Sunday, May 22, 2016

Interesting business writing by Oldham, Leonard, Brustein & Brodesser-Akner

There was few different interesting stories from Bloomberg Businessweek lately, with two features and two short pieces to note here.

The longer stories were "The Real Story of How Amazon Built the Echo" by Joshua Brustein and "Even the World's Top Life Coaches Need a Life Coach. Meet Martha Beck" by Taffy Brodesser-Akner.

The latter of the two particularly stood out to me both due to the compelling first-person writing from Brodesser-Akner towards the end and the insights attributed to Beck, with the two quotes below related to the idea of acting in ways true to oneself...

"If it makes you feel good, do more of it. And if it makes you feel horrible, maybe you should back off a little."

"How did I come to believe this, and does it serve me to continue believing it?"

Two smaller pieces that I found of note were "The Party’s Over in Alaska" by Jennifer Oldham on Governor Bill Walker reacting to the impact of low oil prices on the state's economy and from Devin Leonard"Making No Cents," a story related to his book Neither Snow nor Rain: A History of the United States Postal Service.

Saturday, May 21, 2016

Billy Lynn's Long Halftime Walk by Ben Fountain

Billy Lynn's Long Halftime Walk by Ben Fountain was an entertaining novel about the surviving members of Bravo Squad, U.S. soldiers back home on a promotional tour of sorts after their actions during a firefight in Iraq.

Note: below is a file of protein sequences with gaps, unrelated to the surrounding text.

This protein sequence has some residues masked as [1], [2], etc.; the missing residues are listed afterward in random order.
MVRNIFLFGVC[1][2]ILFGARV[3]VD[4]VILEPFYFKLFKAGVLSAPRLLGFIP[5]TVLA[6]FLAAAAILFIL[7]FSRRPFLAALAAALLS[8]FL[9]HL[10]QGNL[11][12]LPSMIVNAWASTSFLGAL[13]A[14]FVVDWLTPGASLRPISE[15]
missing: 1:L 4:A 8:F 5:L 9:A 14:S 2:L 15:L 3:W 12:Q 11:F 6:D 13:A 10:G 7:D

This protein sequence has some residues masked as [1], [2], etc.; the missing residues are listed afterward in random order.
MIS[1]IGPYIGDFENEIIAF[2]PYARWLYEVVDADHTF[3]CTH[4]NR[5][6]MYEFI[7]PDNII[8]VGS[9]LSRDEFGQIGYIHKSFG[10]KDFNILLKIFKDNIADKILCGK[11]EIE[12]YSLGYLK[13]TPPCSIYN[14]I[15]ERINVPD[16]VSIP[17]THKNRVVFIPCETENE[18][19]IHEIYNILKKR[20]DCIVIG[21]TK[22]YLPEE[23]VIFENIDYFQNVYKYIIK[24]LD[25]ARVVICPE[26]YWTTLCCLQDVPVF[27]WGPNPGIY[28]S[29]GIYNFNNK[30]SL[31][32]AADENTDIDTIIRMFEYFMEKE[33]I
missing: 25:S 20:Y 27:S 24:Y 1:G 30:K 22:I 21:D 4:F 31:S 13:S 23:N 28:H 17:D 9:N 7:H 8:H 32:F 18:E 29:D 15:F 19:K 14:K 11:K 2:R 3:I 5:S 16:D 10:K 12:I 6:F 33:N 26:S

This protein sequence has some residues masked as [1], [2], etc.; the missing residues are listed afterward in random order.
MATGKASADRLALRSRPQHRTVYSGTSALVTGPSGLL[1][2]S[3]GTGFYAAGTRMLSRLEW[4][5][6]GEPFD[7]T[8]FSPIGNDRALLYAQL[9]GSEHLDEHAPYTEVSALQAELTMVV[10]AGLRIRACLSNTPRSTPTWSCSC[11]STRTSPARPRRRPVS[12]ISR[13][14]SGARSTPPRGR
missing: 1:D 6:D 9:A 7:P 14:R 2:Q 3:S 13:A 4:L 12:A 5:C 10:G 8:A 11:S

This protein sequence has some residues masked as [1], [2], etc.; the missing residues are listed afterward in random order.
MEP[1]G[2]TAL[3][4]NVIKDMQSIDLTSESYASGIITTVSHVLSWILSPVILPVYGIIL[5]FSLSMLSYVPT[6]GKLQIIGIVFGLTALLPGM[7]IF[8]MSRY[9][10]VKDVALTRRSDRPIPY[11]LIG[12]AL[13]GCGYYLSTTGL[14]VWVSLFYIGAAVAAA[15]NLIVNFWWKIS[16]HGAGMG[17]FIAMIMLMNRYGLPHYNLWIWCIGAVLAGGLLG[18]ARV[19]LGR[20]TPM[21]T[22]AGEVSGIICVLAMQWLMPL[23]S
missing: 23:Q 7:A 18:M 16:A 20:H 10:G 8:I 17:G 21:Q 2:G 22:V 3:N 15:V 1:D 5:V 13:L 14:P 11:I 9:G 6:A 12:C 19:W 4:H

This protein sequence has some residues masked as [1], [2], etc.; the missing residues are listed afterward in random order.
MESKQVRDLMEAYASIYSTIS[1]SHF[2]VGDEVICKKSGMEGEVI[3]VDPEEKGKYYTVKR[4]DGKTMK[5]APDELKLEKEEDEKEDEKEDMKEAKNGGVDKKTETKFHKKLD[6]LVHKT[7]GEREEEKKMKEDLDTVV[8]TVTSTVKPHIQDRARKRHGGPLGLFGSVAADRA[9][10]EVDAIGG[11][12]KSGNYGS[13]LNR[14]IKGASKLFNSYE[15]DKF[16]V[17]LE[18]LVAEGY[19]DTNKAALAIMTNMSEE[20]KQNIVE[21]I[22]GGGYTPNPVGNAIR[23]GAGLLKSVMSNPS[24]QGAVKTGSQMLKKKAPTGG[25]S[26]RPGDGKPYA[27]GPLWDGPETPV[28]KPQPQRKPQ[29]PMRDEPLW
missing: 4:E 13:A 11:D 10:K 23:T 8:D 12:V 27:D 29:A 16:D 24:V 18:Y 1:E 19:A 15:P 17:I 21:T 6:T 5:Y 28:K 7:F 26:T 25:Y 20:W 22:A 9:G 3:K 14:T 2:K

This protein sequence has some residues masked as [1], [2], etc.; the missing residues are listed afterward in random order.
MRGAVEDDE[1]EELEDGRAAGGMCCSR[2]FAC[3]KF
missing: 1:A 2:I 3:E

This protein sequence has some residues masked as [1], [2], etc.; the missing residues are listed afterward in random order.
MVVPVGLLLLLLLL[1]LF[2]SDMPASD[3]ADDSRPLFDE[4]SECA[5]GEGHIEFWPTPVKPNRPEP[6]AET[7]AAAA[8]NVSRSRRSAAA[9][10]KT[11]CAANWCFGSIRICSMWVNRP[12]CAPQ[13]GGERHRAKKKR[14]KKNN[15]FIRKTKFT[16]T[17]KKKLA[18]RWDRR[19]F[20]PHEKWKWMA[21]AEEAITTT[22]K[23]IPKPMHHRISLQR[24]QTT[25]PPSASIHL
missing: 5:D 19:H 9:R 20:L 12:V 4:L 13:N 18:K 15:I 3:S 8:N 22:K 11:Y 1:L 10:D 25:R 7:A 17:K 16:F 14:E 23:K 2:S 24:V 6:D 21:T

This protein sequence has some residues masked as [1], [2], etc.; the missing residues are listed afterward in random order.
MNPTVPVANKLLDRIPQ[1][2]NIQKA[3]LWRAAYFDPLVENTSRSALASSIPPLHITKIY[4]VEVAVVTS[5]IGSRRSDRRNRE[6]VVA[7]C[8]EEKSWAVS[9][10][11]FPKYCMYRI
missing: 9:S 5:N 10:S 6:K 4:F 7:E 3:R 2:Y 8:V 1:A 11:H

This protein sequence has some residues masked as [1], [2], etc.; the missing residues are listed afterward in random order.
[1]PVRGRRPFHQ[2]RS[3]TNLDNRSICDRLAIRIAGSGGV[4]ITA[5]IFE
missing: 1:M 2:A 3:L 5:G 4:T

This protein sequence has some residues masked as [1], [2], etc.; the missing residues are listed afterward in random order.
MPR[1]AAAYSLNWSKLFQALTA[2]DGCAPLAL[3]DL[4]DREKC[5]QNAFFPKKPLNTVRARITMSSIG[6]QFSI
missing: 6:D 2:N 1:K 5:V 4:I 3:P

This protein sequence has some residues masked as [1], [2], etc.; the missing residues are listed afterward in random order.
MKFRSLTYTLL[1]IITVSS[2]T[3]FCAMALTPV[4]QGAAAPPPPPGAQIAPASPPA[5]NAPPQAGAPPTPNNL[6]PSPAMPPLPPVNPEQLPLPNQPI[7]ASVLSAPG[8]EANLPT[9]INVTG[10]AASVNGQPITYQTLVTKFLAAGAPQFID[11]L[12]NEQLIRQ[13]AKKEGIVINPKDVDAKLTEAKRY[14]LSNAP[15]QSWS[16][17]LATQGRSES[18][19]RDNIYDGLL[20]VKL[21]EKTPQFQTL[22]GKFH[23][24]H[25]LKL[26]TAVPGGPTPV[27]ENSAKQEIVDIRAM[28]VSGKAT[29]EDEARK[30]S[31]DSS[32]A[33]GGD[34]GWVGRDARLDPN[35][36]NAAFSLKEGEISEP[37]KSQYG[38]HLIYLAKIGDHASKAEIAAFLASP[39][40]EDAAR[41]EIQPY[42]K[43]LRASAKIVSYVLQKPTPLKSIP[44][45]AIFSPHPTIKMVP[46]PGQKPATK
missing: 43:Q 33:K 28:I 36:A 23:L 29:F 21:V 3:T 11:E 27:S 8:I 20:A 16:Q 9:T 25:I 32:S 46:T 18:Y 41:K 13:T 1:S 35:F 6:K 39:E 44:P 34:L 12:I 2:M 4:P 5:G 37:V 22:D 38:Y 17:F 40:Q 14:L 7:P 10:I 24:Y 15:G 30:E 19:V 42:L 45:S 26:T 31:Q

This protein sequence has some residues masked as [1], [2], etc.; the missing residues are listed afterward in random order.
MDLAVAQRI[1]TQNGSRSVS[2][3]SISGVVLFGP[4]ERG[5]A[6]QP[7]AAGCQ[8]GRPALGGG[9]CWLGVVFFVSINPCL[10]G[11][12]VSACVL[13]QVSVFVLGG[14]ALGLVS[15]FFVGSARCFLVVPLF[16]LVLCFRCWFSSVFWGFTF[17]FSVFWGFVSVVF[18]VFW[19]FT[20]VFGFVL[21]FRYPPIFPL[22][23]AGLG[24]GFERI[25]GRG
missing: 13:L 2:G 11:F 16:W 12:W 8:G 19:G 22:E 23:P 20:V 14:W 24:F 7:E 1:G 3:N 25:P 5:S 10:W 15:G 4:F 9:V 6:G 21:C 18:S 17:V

Set largely in Texas Stadium during a Thanksgiving Day Dallas Cowboys game, it's an interesting and contemplative book focused on 19-year-old Billy Lynn and the absurdity of he and his squad mates being feted as heroes prior to being shipped back to war.

It's a fast read from Fountain and while I kept thinking it would culminate in something different, the book struck me as extremely heartfelt and seemed true to life, even as it told the story of a seemingly unreal life situation.

I first heard of the novel in relation to it as the basis of a major motion picture coming out in November, with Steve Martin playing Cowboys owner Norm Oglesby, and am definitely interested in seeing the movie.

Wednesday, May 11, 2016

Great writing on the effects of violence

Some amazing writing I've seen recently detailed people dealing with the effects of violence, with three of the pieces around guns and one an incomprehensible act on a toddler.

For The New York Times Magazine, C.J. Chivers wrote "A Lone Bullet’s Long Toll" on Dustin (Doc) Kirby, a former Navy corpsman who was hit with a sniper bullet ten years ago in Iraq and Pamela Colloff for Texas Monthly provided "The Reckoning" on Claire Wilson, a victim of the University of Texas Tower shooting in 1966. The feature from Colloff was amazing and brought to mind her 2006 oral history of the shooting, "96 Minutes," also for Texas Monthly.

Two pieces done for GQ were also by great writers, with "Should We Get Used to Mass Shootings?" by Michael Paterniti and "A Positive Life: How a Son Survived Being Injected with HIV by His Father" by Justin Heckert. The Heckert story particularly stuck with me in being just bananas in it's subject, and also really well written.